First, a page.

Akhaltsikhe (Georgian: ახალციხე, literally "new castle"; formerly known as Lomisa, Armenian: Ախալցխա,Turkish: Ahıska) is a small city in Georgia's southwestern region (mkhare) of Samtskhe-Javakheti. It is situated on the both banks of a small river Potskhovi, which separates the city to the old city in the north and new in the south. The city is first mentioned in the chronicles in the 12th century. In the 12th–13th centuries it was the seat of the Akhaltsikhelis, dukes ofSamtskhe, whose two most illustrious representatives were Shalva and Ivane Akhaltsikheli (of Akhaltsikhe). From the 13th up to the 17th century the city and Samtkhe were governed by the feudal family of theJaqelis. In 1576 the Ottomans took it and from 1628 the city became the centre of the Samtskhe Eyalet of the Ottoman Empire as "Ahıska". In 1828, during the Russo-Turkish War of 1828–1829, Russian troops under the command of General Paskevich captured the city and, as a consequence of the 1829 Treaty of Adrianople (Edirne), it was ceded to the Russian Empire as part of first Kutaisi and then Tbilisi governorates. In the old part of the city one can see an old fortress, castle and mosque, the old fortress of the Jakelis (13th–14th century), and St. Marine's Church. The hills nearby the city harbour the Sapara Monastery (10th–14th centuries).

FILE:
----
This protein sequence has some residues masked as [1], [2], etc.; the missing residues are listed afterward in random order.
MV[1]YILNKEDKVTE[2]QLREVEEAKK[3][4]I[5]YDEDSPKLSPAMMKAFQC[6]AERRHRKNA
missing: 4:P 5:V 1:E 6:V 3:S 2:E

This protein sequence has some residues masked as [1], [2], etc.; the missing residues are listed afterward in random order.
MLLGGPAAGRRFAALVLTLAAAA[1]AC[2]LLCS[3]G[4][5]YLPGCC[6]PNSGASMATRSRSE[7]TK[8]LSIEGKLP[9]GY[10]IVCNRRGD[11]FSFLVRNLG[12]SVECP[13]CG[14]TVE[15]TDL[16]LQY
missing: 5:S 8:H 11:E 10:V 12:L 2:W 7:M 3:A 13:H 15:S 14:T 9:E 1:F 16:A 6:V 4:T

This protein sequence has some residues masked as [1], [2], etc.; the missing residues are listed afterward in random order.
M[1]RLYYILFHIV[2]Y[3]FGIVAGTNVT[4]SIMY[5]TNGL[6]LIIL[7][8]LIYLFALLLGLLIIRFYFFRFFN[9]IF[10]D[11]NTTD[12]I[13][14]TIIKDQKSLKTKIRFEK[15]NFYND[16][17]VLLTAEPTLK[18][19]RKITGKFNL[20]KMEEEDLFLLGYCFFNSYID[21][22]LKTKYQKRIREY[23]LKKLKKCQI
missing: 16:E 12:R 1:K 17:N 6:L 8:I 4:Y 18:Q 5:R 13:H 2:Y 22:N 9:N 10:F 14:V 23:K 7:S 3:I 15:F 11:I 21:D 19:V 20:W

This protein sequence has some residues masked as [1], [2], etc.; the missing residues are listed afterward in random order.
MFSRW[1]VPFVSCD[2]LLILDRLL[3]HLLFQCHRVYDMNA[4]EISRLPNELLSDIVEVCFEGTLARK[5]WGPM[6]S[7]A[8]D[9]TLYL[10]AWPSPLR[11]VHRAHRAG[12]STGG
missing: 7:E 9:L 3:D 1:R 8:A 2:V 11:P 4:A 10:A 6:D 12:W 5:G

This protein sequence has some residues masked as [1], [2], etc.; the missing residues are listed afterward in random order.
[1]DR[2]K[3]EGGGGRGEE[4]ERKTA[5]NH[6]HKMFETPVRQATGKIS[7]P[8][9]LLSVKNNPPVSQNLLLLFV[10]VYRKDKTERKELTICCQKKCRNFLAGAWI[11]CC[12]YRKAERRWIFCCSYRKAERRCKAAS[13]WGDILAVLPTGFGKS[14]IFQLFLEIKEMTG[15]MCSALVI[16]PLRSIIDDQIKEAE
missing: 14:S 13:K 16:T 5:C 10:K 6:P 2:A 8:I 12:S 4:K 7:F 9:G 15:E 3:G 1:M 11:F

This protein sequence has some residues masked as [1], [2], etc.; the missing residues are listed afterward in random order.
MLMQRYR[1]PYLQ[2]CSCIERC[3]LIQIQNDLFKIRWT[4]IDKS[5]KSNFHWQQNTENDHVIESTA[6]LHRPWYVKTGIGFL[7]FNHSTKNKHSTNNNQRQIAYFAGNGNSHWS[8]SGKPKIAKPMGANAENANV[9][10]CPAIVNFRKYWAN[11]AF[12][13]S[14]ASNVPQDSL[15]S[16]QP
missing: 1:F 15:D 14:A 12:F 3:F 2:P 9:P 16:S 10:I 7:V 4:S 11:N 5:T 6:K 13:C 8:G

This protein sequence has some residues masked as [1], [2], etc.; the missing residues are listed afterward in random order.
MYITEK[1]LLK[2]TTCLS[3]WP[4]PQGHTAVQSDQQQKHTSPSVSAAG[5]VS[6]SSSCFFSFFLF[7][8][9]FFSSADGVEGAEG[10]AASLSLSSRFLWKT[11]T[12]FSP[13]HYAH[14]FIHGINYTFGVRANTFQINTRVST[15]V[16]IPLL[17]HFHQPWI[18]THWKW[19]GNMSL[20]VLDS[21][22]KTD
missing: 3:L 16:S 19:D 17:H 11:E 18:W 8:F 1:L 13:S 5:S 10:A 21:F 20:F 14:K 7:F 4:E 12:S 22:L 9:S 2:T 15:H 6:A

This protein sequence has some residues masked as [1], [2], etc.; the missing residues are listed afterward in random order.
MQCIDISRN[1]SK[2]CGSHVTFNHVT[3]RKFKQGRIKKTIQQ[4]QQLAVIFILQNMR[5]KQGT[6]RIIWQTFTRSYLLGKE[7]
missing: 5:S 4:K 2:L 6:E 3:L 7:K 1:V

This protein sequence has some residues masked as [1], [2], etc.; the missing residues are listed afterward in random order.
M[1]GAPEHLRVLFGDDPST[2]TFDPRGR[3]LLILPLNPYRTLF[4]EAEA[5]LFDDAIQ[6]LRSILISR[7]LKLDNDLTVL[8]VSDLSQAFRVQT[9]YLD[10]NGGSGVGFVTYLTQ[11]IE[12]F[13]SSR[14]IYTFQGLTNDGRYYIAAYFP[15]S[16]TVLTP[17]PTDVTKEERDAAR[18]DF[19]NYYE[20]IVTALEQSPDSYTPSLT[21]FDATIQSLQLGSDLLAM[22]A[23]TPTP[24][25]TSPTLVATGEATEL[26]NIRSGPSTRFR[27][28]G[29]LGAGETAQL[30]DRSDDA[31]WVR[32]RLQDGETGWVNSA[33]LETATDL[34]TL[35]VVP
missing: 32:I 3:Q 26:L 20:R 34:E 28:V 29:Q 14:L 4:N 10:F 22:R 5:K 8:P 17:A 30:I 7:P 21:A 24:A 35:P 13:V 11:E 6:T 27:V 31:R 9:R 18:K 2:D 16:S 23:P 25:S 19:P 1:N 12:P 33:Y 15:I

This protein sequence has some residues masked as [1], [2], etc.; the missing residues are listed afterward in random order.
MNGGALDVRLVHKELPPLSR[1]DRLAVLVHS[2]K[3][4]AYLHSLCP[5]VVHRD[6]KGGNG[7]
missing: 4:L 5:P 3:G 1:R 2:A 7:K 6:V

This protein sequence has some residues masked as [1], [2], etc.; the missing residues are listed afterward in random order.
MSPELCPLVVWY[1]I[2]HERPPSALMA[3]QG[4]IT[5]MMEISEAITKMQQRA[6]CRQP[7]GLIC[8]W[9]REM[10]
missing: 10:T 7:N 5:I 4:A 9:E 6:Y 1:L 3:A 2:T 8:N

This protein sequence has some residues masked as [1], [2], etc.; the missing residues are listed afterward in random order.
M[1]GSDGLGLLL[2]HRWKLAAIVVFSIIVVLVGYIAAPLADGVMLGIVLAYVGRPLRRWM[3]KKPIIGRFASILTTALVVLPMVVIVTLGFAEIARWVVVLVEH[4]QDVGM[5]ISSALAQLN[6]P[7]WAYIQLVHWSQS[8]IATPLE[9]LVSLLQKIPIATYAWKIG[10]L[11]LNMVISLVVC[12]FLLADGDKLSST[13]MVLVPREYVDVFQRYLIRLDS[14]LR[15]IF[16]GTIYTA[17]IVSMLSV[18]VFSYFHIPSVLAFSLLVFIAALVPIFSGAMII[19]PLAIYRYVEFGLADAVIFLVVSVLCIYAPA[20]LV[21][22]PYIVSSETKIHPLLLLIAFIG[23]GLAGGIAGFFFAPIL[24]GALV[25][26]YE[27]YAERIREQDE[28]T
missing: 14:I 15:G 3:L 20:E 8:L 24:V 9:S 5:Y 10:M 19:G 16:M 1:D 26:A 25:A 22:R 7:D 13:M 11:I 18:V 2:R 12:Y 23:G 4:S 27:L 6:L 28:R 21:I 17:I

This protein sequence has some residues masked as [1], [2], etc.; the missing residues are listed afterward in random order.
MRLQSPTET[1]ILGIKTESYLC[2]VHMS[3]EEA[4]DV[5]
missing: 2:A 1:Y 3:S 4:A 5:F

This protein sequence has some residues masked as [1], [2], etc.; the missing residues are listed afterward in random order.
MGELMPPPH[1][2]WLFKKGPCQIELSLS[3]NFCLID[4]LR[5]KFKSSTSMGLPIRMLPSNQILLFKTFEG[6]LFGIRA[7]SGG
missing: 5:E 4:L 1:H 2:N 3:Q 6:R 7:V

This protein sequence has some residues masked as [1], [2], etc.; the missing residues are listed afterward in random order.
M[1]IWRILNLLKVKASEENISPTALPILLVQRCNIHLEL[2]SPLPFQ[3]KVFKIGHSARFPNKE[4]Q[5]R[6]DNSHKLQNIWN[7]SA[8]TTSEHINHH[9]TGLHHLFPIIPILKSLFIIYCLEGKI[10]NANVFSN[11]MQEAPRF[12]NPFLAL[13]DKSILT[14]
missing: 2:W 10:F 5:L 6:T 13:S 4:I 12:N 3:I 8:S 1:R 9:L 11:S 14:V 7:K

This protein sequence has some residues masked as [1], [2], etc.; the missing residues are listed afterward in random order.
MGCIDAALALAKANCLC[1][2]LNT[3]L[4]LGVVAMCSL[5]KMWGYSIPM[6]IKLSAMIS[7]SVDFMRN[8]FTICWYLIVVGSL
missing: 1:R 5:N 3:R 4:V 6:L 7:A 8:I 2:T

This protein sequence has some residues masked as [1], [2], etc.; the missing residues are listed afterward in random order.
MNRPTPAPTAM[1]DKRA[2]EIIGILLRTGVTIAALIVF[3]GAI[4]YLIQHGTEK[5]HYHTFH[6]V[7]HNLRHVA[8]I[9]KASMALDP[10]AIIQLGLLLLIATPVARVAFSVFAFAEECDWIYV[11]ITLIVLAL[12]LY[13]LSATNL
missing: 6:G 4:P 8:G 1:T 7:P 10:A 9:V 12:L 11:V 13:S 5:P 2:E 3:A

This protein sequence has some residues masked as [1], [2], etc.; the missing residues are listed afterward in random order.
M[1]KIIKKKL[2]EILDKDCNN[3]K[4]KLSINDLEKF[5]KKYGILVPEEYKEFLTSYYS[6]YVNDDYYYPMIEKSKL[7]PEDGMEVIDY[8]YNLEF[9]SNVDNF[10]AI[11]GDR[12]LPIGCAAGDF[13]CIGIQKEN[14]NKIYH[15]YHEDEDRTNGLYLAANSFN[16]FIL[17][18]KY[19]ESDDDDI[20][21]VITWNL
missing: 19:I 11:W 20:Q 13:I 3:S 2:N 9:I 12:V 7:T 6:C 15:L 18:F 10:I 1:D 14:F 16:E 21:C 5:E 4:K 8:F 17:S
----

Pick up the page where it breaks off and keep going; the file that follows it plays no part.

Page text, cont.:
In the late 1980s the city was host to the Soviet Army's 10th Guards Motor Rifle Division, which became a brigade of the Georgian land forces after the fall of the Soviet Union.